Google and Amazon top the gTLD pile


Google and Amazon have applied for nearly 180 generic top-level domains (gTLDs), setting up several potential battles between the two companies, under a programme set to cause an unprecedented change to the Internet.

Details of all the 1,930 applications for gTLDs were released at a press conference in London on June 13 by the Internet Corporation for Assigned Names and Numbers (ICANN), which manages the domain name system and oversees the gTLD programme. 

The programme, designed to increase innovation and competition on the Internet, was approved by the ICANN board in June 2011. In April this year, a technical glitch in the online application system delayed the much-anticipated ‘reveal day’, which attracted applicants, industry specialists and journalists to central London.

Rod Beckstrom, president and chief executive of ICANN, said it was a “historic day for the Internet” and that “a powerful change is coming”. 

He revealed that of the 1,930 applications submitted to ICANN, 751 were for contested strings. Because only one business can run a gTLD registry—if ICANN approves its application—there will not be 1,930 new gTLDs on the Internet. ICANN is encouraging parties to negotiate privately over contested domains but auctions may be required to separate them if talks break down.

“With 751 applications involving 230 duplicated names, we are likely to see some horse-trading between applicants with similar portfolios of names,” said Alexa Raad, chief executive of Architelos, a gTLD consultancy company.

Beckstrom said 66 of the gTLDs were geographic names, such as .london, while 116 were so-called internationalised domain names, ie, written in non-Latin alphabets. There were 911 applications from North America, 675 from Europe and 303 from Asia-Pacific, but only 24 from Latin America and the Caribbean and 17 from Africa. 

Before the announcement, brand owners had largely kept their plans quiet, with only a handful including Canon, Hitachi and Deloitte saying they would apply. With 101 applications, Google emerged as the leading applicant, and included .google, .android and .gmail on its gTLD wish list. 

Online retailer Amazon followed closely, applying for 76 domains that included .amazon, .aws and .circle. Both companies (and others) have applied for generic terms such as .you, .cloud and .app, raising the likelihood that an auction will take place. An auction is seen as the last resort for deciding who should own a contested gTLD. Two or more companies will bid online until a winner prevails. 

Other notable brands to apply include Microsoft, Apple—which applied only for .apple—IBM and Sony, while several car marks such as Ferrari and BMW are also on the list.

There were no applications from the world’s three leading social media companies: Facebook, Twitter and LinkedIn. Other major brands such as Coca-Cola and Pepsi also chose to stay away.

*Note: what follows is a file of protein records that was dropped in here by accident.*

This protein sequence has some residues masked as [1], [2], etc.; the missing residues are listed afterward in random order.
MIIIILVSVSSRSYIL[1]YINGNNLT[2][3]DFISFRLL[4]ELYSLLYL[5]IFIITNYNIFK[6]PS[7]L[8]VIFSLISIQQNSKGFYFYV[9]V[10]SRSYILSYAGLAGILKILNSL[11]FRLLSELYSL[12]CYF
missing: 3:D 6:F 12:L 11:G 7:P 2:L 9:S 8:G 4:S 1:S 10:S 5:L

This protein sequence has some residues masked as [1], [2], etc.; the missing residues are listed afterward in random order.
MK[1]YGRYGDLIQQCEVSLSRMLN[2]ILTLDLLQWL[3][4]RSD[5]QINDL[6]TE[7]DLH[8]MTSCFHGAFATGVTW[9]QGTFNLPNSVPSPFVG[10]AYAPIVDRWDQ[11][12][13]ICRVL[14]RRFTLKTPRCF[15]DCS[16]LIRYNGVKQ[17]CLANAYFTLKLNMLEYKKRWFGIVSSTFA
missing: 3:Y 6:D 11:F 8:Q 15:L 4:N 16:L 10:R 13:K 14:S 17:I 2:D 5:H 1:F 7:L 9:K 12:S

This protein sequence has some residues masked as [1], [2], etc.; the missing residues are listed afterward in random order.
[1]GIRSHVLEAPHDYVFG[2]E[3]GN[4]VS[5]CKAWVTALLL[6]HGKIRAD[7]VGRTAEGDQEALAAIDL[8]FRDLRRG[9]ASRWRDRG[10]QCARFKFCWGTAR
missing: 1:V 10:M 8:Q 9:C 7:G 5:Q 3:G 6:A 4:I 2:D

In the past businesses have cited high costs as a deterrent to applying: a gTLD application costs $185,000, plus a further $25,000 per year in registry fees for successful applicants. 

Mark Owen, head of the intellectual property practice at London-based law firm Harbottle & Lewis, said many brand owners had viewed the whole exercise with “trepidation”. “Already faced with the costs of having to defend their brands against unauthorised uses online and in .coms, they will now have hundreds of new uses to object to,” he said. 

However, auditing firm KPMG, represented by David Green at the London event, firmly believes the .KPMG gTLD will be beneficial. “It will provide a secure platform from which to provide digital services,” he said. “It will be our own authenticated space.”

Luxury goods producer Richemont, has applied for 14 gTLDs. The firm’s choices include .cartier, .watches and .love. Stacey King, senior digital and IP counsel at the firm, said: “Brands look forward to this new opportunity and innovation, and want to make sure that our customers can rely on a safe and secure space.”

June 13 was only the beginning of a long road for applicants. A 60-day comment period has now started; anyone can submit comments. A seven-month objection period, under which trademark owners and others can object to applications, also commenced. 

“Every organisation, whether they applied or not, needs to participate in the 60-day comment period if they are serious about protecting their online business interests,” said Stuart Durham, head of sales for EMEA at Melbourne IT, a brand consultancy company. 

He added: “The challenge that most organisations will face is that there are 1,930 applications to sort through, with tens of thousands of pages of information, and they have to assess these applications and respond in 60 days. That’s a tough ask.”

Beckstrom pointed to “extensive” protection mechanisms for trademark owners, including the Trademark Clearinghouse and the Uniform Rapid Suspension System. He added that brand owners look set to have a greater influence at ICANN, with many brands running their own registries. The first new gTLDs are expected to be live on the Internet during the first quarter of 2013.

This article was first published on 14 June 2012 in World IP Review

gTLDs, Google, Amazon, ICANN

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